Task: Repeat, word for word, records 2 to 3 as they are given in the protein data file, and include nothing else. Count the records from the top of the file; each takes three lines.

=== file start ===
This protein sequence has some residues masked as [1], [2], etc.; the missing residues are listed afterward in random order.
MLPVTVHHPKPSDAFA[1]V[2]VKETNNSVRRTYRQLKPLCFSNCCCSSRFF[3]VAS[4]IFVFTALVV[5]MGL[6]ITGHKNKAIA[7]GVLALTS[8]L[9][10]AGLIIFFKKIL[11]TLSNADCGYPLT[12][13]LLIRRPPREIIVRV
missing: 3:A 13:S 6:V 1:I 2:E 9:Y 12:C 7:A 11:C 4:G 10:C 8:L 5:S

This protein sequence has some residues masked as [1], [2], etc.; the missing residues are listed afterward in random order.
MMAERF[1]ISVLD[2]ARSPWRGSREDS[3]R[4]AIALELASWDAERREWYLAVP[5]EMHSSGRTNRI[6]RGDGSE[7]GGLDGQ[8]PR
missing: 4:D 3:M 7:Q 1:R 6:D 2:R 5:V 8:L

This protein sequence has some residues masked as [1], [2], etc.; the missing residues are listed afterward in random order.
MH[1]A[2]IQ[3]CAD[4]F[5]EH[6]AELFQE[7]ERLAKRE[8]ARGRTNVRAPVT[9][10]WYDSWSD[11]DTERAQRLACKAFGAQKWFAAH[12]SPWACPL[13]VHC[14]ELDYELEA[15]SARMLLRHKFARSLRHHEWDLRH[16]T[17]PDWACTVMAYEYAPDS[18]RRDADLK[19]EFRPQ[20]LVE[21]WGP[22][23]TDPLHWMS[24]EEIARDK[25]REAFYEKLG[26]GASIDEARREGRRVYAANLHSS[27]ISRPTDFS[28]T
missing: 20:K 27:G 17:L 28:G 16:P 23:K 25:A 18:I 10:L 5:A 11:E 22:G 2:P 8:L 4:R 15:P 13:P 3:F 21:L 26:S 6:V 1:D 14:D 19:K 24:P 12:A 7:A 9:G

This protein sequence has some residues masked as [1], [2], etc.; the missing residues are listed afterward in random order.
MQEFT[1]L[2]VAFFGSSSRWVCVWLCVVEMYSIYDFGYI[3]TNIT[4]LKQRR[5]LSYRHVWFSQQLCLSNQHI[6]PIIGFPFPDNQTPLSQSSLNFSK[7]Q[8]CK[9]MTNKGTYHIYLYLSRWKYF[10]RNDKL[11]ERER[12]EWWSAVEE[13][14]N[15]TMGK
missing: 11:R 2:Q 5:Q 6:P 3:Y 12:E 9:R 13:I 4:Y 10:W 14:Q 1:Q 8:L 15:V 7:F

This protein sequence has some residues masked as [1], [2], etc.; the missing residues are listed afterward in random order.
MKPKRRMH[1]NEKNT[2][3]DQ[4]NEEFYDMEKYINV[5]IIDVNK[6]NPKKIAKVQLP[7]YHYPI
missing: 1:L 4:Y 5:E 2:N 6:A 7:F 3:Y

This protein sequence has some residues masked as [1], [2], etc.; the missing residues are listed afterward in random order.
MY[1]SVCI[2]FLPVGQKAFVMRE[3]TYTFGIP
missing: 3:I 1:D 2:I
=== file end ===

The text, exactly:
This protein sequence has some residues masked as [1], [2], etc.; the missing residues are listed afterward in random order.
MMAERF[1]ISVLD[2]ARSPWRGSREDS[3]R[4]AIALELASWDAERREWYLAVP[5]EMHSSGRTNRI[6]RGDGSE[7]GGLDGQ[8]PR
missing: 4:D 3:M 7:Q 1:R 6:D 2:R 5:V 8:L

This protein sequence has some residues masked as [1], [2], etc.; the missing residues are listed afterward in random order.
MH[1]A[2]IQ[3]CAD[4]F[5]EH[6]AELFQE[7]ERLAKRE[8]ARGRTNVRAPVT[9][10]WYDSWSD[11]DTERAQRLACKAFGAQKWFAAH[12]SPWACPL[13]VHC[14]ELDYELEA[15]SARMLLRHKFARSLRHHEWDLRH[16]T[17]PDWACTVMAYEYAPDS[18]RRDADLK[19]EFRPQ[20]LVE[21]WGP[22][23]TDPLHWMS[24]EEIARDK[25]REAFYEKLG[26]GASIDEARREGRRVYAANLHSS[27]ISRPTDFS[28]T
missing: 20:K 27:G 17:L 28:G 16:P 23:K 25:A 18:I 10:L 5:A 11:E 22:G 2:P 8:L 4:R 15:P 13:P 3:F 21:L 26:S 6:V 1:D 14:D 19:K 24:P 12:A 7:A 9:G